Impact Technical Publications Do-It-Yourself Testing
A word of warning!

If you believe that typical computer and electronics users read technical publications thoroughly and thoughtfully, usability testing will quickly dispel that illusion.

Some users refuse to read technical publications that provide the knowledge required to use a product.

Many do not read technical publications until they run into a problem that they canít solve.

Most users who do read technical publications read them quickly and superficially.

Here's how to conduct usability tests yourself.

Choose the Test Subjects

Recruit test subjects who share the characteristics of typical product users. Colleagues, friends, family, and students are potential recruits. Do not recruit people who have worked with the product prior to the tests. Offering a gift certificate is thoughtful and often encourages people to volunteer.

Conduct the Tests

Many professional usability tests are conducted in a room with a one-way mirror that allows the testers to watch the test subjects. A one-way mirror, however, is not necessary. You can conduct a test in a normal room. Stay in the room with the test subjects and watch as they perform the tasks. The first few times you conduct a usability test, you will be tempted to help the test subjects. Don't do it! We all feel frustrated when test subjects are unable to perform tasks. The purpose of a usability test is to learn why the test subjects can't perform tasks. As you watch the test subjects, observe where they are having difficulties. You can ask them to tell you what they are thinking as they perform the tasks. Listen to them, but don't give them any help!

Provide Technical Support

Ask a person who is familiar with the product to act as a technical support representative. Give the test subjects that person's telephone number to call for help if they need technical support.

If another person is not available to act as a technical support representative, you can perform this role yourself. Answer the test subjects' questions in the same way that a technical support person would answer them. Don't use a question as an excuse to explain what the test subject is doing wrong.

Make Improvements and Test Again

When you understand what is causing the test subjects' difficulties, correct the difficulties by changing the product or the knowledge required to use it. Test the revised product or knowledge on new test subjects. If test subjects still have difficulties, make another round of revisions and conduct more tests.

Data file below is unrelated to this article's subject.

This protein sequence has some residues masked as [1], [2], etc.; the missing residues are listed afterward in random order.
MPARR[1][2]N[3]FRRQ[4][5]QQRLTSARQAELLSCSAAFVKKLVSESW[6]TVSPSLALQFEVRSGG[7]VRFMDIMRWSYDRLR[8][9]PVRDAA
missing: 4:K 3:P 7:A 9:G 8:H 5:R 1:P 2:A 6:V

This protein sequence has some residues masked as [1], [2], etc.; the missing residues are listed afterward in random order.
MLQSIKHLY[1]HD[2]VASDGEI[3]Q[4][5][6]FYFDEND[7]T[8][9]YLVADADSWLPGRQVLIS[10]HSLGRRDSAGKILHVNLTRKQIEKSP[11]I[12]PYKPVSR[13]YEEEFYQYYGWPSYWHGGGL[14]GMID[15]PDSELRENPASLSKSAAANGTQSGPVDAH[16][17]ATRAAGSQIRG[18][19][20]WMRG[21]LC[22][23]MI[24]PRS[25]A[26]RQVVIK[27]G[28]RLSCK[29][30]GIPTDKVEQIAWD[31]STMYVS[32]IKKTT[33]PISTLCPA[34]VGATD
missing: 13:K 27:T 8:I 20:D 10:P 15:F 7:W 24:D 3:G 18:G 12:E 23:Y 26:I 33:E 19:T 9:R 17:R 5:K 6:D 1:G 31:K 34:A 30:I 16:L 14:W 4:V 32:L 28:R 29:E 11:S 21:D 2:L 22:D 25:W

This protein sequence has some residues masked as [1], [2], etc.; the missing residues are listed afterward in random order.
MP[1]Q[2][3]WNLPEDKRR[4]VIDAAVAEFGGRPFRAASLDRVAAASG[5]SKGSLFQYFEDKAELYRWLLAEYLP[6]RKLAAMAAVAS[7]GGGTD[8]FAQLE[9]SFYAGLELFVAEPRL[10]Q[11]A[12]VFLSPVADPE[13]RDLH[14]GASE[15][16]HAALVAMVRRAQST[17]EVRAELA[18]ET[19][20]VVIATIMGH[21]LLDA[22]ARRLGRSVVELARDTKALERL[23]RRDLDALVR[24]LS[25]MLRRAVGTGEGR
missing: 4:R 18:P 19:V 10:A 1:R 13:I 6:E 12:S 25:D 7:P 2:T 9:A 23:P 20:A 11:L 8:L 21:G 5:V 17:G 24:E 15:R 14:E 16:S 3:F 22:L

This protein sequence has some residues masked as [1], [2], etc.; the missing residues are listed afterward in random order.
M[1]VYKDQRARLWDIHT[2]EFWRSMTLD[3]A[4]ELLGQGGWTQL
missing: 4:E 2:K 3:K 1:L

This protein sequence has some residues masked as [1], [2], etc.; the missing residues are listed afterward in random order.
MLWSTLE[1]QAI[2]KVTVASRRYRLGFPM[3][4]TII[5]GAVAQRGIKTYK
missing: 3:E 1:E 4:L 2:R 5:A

Fix Usability Problems

The best way to fix usability problems is to improve a product's design. If you do not have time or resources to improve the product, make changes to the knowledge required to use the product. The product's developers can then improve the next version of the product.

Don't discount usability testing because you do not have time or resources to improve a product. When a product is difficult to use, the knowledge required to use the product is critical. Test the knowledge.

If you are testing the knowledge required to use a product, don't tell that to the test subjects. Tell them that you are testing the product. If you tell them that you are testing a help system, for example, many of them will make a special effort to use the help system. If typical customers won't use the help system on their own, you need to know that!

While you are testing the knowledge required to use a product, you may identify improvements to the product that will make it easier to use. Recommend those improvements to the product's developers. If the developers question the value of the improvements, invite them to watch the usability tests.

For More Information

Our free four-page article Usability Testing on a Shoestring Budget contains the information on this Web page as well as two pages of tips for communicating the knowledge required to use products. These tips are based on our observation of several hundred people attempting to install a DSL (digital subscriber line) modem and connect to DSL service. The article is a 128 K PDF file.


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